QUESTION: The Gemara says that Moshe Rabeinu knew that the Mekoshesh was supposed to be punished by death for desecrating Shabbos. He merely was unsure of what type of death the Mekoshesh deserved.

TOSFOS (DH she'Ne'emar) and other Rishonim are bothered with Moshe's doubt. The Gemara in Sanhedrin (52b) states that whenever the Torah says that someone is put to death but does not specify which of the four deaths (Sekilah, Sereifah, Hereg, Chenek) the sinner receives, the rule is that the Torah prescribes "Chenek" ("strangulation"). Since the Torah says that one who violates Shabbos is put to death and does not specify which form of death, Moshe Rabeinu should have known that the prescribed form of death for the Mekoshesh was "Chenek."


(a) TOSFOS answers that Moshe Rabeinu thought that logic should dictate that the Mekoshesh should be punished with Sekilah, since that is the punishment given to an idolater. One who desecrates Shabbos is compared to one who worships idols (see, for example, Chulin 5a).

(b) The PARDES YOSEF (end of Parshas Shelach) quotes the ROKE'ACH who explains that Moshe Rabeinu was told explicitly by Hash-m that whenever the Torah says that a sin is punishable with death but no specific form of death is mentioned, the Torah means Chenek except in the case of desecration of Shabbos. Accordingly, Moshe Rabeinu knew that the prescribed form of death was not Chenek, but he did not know what form of death was prescribed, and thus he needed to ask Hash-m.

According to both of these explanations, a difficulty remains. Moshe Rabeinu was told all of these Halachos at Har Sinai (at least according to Rebbi Akiva (Chagigah 6b), who maintains that all Halachos and their details were said to Moshe Rabeinu at Har Sinai). If that was the case, why did Moshe Rabeinu not remember the Halachah?

The ANAF YOSEF answers that when the Gemara says that all of the Halachos and their details were given to Moshe Rabeinu at Har Sinai, it does not mean that everything was given over explicitly. It means that the ability to understand all of the Halachos of the Torah was given over to Moshe Rabeinu. Some Halachos were stated clearly, while others were stated only in allusions and could be derived through the thirteen methods of Halachic derivation, such as Kal va'Chomer and Gezeirah Shavah. The punishment for Shabbos desecration was given over in such a manner. Moshe Rabeinu, however, was unable to discern the appropriate Derashah which would tell him the punishment for someone who desecrated Shabbos, and he therefore needed to ask Hash-m. (Y. MONTROSE)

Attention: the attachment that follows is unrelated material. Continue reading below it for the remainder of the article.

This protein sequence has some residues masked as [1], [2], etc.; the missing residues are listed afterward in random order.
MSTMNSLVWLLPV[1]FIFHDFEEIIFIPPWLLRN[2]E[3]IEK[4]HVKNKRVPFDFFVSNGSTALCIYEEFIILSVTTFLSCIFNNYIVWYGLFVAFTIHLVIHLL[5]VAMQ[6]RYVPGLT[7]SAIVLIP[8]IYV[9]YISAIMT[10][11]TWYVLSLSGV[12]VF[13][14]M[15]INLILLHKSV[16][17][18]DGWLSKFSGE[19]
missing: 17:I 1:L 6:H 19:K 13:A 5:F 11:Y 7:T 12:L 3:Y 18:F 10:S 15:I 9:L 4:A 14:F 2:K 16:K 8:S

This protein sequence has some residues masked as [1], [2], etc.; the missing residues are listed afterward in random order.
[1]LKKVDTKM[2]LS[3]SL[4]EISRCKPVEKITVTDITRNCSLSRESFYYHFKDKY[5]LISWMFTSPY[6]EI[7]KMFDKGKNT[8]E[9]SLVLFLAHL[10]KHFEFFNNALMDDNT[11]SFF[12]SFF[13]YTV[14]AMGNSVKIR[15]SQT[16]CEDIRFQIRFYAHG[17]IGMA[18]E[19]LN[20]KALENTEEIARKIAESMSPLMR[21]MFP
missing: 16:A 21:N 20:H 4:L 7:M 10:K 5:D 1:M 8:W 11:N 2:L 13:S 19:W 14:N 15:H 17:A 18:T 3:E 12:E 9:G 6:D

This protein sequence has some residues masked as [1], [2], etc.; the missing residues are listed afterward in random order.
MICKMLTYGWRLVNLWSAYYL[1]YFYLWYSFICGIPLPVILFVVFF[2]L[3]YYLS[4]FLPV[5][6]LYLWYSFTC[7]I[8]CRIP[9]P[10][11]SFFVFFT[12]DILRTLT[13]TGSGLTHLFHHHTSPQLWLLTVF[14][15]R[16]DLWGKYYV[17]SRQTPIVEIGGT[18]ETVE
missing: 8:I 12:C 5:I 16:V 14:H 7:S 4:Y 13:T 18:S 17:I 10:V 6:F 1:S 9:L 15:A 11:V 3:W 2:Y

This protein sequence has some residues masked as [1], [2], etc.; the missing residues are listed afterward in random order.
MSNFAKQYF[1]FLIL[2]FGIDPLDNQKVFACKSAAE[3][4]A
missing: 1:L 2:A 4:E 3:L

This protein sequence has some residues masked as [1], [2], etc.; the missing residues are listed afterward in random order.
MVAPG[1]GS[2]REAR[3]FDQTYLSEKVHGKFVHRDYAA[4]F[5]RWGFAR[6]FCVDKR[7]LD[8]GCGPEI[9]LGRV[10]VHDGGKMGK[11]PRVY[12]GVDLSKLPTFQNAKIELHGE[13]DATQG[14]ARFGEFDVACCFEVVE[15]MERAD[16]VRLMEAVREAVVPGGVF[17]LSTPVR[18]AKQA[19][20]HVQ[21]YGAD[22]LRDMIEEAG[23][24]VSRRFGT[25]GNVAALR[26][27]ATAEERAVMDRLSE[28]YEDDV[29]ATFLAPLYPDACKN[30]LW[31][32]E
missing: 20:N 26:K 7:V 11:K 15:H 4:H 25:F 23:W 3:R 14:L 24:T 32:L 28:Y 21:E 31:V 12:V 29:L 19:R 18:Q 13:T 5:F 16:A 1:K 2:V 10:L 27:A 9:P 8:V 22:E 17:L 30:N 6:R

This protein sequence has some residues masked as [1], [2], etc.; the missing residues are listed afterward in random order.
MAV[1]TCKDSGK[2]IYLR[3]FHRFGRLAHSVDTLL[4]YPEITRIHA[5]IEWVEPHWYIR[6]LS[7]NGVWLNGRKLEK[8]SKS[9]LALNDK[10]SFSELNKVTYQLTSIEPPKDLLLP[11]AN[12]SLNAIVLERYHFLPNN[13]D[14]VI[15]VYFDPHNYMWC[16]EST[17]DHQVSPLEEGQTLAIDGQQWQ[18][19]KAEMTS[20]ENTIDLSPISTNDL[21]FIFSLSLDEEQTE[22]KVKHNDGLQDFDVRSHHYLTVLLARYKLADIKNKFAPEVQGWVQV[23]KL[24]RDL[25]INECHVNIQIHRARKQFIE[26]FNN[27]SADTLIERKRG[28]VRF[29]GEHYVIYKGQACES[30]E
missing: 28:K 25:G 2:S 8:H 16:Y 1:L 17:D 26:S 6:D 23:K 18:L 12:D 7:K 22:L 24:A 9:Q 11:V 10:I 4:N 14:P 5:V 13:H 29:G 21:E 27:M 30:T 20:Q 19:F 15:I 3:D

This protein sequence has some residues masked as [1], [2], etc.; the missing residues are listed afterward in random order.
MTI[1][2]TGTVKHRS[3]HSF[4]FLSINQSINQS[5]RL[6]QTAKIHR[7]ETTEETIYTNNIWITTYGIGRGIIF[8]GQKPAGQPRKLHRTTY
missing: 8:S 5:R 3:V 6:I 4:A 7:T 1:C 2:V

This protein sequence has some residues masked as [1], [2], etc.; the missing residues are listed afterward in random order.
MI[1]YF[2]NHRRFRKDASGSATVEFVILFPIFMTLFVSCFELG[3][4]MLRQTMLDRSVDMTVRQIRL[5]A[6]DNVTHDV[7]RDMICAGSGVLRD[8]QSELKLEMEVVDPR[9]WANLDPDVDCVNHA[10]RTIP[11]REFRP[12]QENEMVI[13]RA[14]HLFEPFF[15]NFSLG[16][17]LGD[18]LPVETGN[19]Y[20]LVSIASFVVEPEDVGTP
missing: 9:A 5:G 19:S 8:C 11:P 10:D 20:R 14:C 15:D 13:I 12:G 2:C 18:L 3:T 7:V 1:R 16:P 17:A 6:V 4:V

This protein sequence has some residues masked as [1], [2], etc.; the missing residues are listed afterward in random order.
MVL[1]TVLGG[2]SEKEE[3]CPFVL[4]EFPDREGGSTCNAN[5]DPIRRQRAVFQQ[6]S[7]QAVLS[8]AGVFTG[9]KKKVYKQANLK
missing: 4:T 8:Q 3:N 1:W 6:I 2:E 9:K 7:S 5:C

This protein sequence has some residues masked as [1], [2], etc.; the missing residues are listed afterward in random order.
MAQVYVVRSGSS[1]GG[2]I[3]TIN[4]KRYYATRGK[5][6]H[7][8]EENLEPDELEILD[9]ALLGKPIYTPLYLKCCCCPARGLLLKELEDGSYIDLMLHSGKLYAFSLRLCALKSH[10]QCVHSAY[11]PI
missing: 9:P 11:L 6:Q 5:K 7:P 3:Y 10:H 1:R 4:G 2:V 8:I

OPINIONS: The Gemara states that the daughters of Tzelofchad were "Darshaniyos" -- "expounders"; they knew how to expound and understand the intent of the Torah. This is evident from the fact that they said, "If he (our father) would have had a son, we would not have said anything."

How did the daughters of Tzelofchad know that if there was a son, they would not inherit? Very little is said in the Torah about inheritance prior to the Torah's discussion of the daughters of Tzelofchad.

(a) The RASHBAM (DH Ilu Hayah Lo) explains that the daughters of Tzelofchad already knew the laws of inheritance which would be stated in the Torah after their query. Their only question was whether or not they would also receive a double portion of inheritance from their father's father, as Tzelofchad was the oldest son of Chefer. They knew that when the Torah states, "When a man dies and he has no son, you shall pass his inheritance to his daughter" (Bamidbar 27:8), it means that if their father had a son, they would inherit nothing. Why, though, does this knowledge of the verse make them "Darshaniyos"? While they certainly were "Chochmaniyos" -- "knowledgeable women" -- for knowing the Torah's discussion of inheritance, they did not expound anything.

The Rashbam answers that the daughters of Tzelofchad were "Darshaniyos" because they knew the correct interpretation of the verse. The Gemara earlier quotes Rav Papa's possibility that the verse might mean only that when there is no son, the daughter inherits, but when there is a son and a daughter, they split the inheritance equally. The fact that they knew that this was not the correct interpretation of the verse shows that they were "Darshaniyos."

TOSFOS questions the Rashbam's assumption that the daughters of Tzelofchad knew the Parshah of Yerushah, even though it had not yet been written in the Torah. From where could they have known the Parshah of Yerushah?

(b) TOSFOS quotes the RASH MI'SHANTZ who explains that the daughters of Tzelofchad knew the verse, "And you shall bequeath them to your sons after you" (Vayikra 25:46), stated with regard to Avadim Kena'aniyim. The daughters of Tzelofchad understood from the Torah's words, "to your sons," that Torah law gives inheritance to sons. They therefore were unsure whether daughters also inherited.

(c) Alternatively, the Rash mi'Shantz explains that they knew that when a woman marries, her husband becomes the owner of the property that she brings into the marriage. This means that when a woman inherits property from her father, she serves as a vehicle to transfer the property from one Shevet to another. The daughters of Tzelofchad were concerned that since Eretz Yisrael was to be divided among all of the Shevatim, perhaps it was not the will of Hash-m that they, as daughters, should inherit their father's portion.

(d) Tosfos suggests another possibility. The verse states, "To these the land should be divided" (Bamidbar 26:53). This verse is said in reference to men, and thus the daughters of Tzelofchad were unsure if women inherited. (Y. MONTROSE)